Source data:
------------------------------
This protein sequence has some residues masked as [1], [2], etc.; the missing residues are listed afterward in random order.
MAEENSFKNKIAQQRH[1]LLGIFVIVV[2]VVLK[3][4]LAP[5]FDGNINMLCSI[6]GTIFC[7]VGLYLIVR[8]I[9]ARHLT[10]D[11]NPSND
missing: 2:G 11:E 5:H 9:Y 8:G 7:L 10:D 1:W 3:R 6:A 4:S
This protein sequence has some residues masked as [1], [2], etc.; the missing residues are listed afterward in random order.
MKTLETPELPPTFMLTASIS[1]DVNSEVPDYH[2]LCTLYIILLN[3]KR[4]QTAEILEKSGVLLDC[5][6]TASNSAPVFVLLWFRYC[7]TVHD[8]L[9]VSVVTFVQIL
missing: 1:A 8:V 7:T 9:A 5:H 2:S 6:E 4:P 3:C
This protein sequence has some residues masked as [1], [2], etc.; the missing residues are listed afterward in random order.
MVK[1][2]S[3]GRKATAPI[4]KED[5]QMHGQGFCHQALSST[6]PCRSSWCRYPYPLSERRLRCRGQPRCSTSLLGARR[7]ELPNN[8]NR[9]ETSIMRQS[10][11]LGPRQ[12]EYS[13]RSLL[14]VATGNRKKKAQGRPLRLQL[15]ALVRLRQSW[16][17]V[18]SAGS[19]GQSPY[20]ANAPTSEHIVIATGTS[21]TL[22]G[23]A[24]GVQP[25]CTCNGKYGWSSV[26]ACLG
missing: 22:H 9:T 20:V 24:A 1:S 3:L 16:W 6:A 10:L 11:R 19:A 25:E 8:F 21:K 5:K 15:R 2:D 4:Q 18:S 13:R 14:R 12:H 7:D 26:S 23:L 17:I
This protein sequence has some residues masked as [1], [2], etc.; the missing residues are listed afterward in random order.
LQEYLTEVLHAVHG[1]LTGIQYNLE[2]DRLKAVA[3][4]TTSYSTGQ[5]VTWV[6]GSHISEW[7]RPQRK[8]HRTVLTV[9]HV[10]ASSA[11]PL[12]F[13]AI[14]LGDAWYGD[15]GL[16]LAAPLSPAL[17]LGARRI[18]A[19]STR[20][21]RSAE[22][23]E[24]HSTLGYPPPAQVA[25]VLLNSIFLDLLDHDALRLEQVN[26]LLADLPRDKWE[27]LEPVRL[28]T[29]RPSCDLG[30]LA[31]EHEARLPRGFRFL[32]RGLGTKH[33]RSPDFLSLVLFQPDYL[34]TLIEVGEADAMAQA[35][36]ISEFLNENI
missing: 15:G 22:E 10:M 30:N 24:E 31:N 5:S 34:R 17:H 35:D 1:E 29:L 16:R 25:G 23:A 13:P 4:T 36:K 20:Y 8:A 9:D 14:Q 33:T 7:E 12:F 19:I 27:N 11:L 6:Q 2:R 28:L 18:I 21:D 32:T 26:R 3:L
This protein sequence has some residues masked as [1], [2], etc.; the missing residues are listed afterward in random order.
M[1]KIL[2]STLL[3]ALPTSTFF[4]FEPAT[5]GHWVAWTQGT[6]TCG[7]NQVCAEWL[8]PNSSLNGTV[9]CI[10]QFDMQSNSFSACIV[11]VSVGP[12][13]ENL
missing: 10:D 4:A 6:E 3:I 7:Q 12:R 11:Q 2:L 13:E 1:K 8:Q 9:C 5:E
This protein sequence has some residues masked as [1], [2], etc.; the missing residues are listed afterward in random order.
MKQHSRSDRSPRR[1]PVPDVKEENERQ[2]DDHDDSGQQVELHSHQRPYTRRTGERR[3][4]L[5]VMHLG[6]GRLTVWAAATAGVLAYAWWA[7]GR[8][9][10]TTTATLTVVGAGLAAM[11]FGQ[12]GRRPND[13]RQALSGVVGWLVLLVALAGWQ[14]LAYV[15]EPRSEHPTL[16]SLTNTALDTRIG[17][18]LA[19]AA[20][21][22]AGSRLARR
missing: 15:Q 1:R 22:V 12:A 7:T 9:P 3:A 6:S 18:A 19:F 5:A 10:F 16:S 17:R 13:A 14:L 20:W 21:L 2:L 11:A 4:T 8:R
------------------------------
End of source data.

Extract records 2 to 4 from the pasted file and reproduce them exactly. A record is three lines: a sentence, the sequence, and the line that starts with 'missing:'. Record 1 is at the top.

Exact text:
This protein sequence has some residues masked as [1], [2], etc.; the missing residues are listed afterward in random order.
MKTLETPELPPTFMLTASIS[1]DVNSEVPDYH[2]LCTLYIILLN[3]KR[4]QTAEILEKSGVLLDC[5][6]TASNSAPVFVLLWFRYC[7]TVHD[8]L[9]VSVVTFVQIL
missing: 1:A 8:V 7:T 9:A 5:H 2:S 6:E 4:P 3:C
This protein sequence has some residues masked as [1], [2], etc.; the missing residues are listed afterward in random order.
MVK[1][2]S[3]GRKATAPI[4]KED[5]QMHGQGFCHQALSST[6]PCRSSWCRYPYPLSERRLRCRGQPRCSTSLLGARR[7]ELPNN[8]NR[9]ETSIMRQS[10][11]LGPRQ[12]EYS[13]RSLL[14]VATGNRKKKAQGRPLRLQL[15]ALVRLRQSW[16][17]V[18]SAGS[19]GQSPY[20]ANAPTSEHIVIATGTS[21]TL[22]G[23]A[24]GVQP[25]CTCNGKYGWSSV[26]ACLG
missing: 22:H 9:T 20:V 24:A 1:S 3:L 16:W 6:A 10:L 11:R 19:A 25:E 8:F 21:K 5:K 15:R 2:D 4:Q 18:S 13:R 14:R 12:H 7:D 26:S 23:L 17:I
This protein sequence has some residues masked as [1], [2], etc.; the missing residues are listed afterward in random order.
LQEYLTEVLHAVHG[1]LTGIQYNLE[2]DRLKAVA[3][4]TTSYSTGQ[5]VTWV[6]GSHISEW[7]RPQRK[8]HRTVLTV[9]HV[10]ASSA[11]PL[12]F[13]AI[14]LGDAWYGD[15]GL[16]LAAPLSPAL[17]LGARRI[18]A[19]STR[20][21]RSAE[22][23]E[24]HSTLGYPPPAQVA[25]VLLNSIFLDLLDHDALRLEQVN[26]LLADLPRDKWE[27]LEPVRL[28]T[29]RPSCDLG[30]LA[31]EHEARLPRGFRFL[32]RGLGTKH[33]RSPDFLSLVLFQPDYL[34]TLIEVGEADAMAQA[35][36]ISEFLNENI
missing: 15:G 22:E 10:M 30:N 24:E 31:N 5:S 34:R 17:H 35:D 1:E 29:L 16:R 25:G 23:A 13:P 4:T 36:K 20:Y 8:A 9:D 14:Q 33:T 7:E 12:F 19:I 27:N 11:L 6:Q 2:R 28:L 18:I 21:D 32:T 26:R 3:L